California looks to the ocean for water during historic drought

California looks to the ocean for water during historic drought (Al Jazeera, June 22, 2015):

CARLSBAD, California — Along the sun-dappled shores of the Pacific Ocean, the electronic signs up and down Interstate 5 flash constant reminders to save water during California’s worst drought in history.

It’s a cruel irony for residents of a state that borders water along more than 1,000 miles of coastline.

Desalination, the complicated, costly and environmentally sensitive process of drawing millions of gallons of seawater and taking the salt out to make it potable, has not been widely embraced in a state that is suffering a severe drought.

Until now. In Carlsbad, a giant desalination plant — the largest in the Western Hemisphere — is gearing up to start producing water for San Diego County residents by the end of this year.

The $1 billion project will deliver 50 million gallons of water a day, a sizable amount but still only about what 120,000 households, or 7 to 10 percent of county residents, use, said Scott Maloni, a vice president at Poseidon Water, the plant’s developer.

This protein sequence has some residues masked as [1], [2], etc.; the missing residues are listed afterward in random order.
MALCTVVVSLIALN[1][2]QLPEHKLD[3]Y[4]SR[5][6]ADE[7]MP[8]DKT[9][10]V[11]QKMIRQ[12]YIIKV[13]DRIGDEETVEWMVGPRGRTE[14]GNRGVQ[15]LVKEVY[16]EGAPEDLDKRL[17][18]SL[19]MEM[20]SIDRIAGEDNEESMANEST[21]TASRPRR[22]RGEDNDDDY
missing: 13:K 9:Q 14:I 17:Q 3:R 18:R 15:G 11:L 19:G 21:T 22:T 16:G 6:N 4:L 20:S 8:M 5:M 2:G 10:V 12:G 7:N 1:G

The company is lobbying hard to open another plant to the north, in Orange County’s Huntington Beach.

2 thoughts on “California looks to the ocean for water during historic drought”

  1. Soooo there us no concern about drinking fukushima nuclear fallout? I didn’t realize there was a process to clean up radiation!? Is no one else concerned about this? Good luck with that! I’m grateful to live in a part of the country that has all the fresh water!!!!


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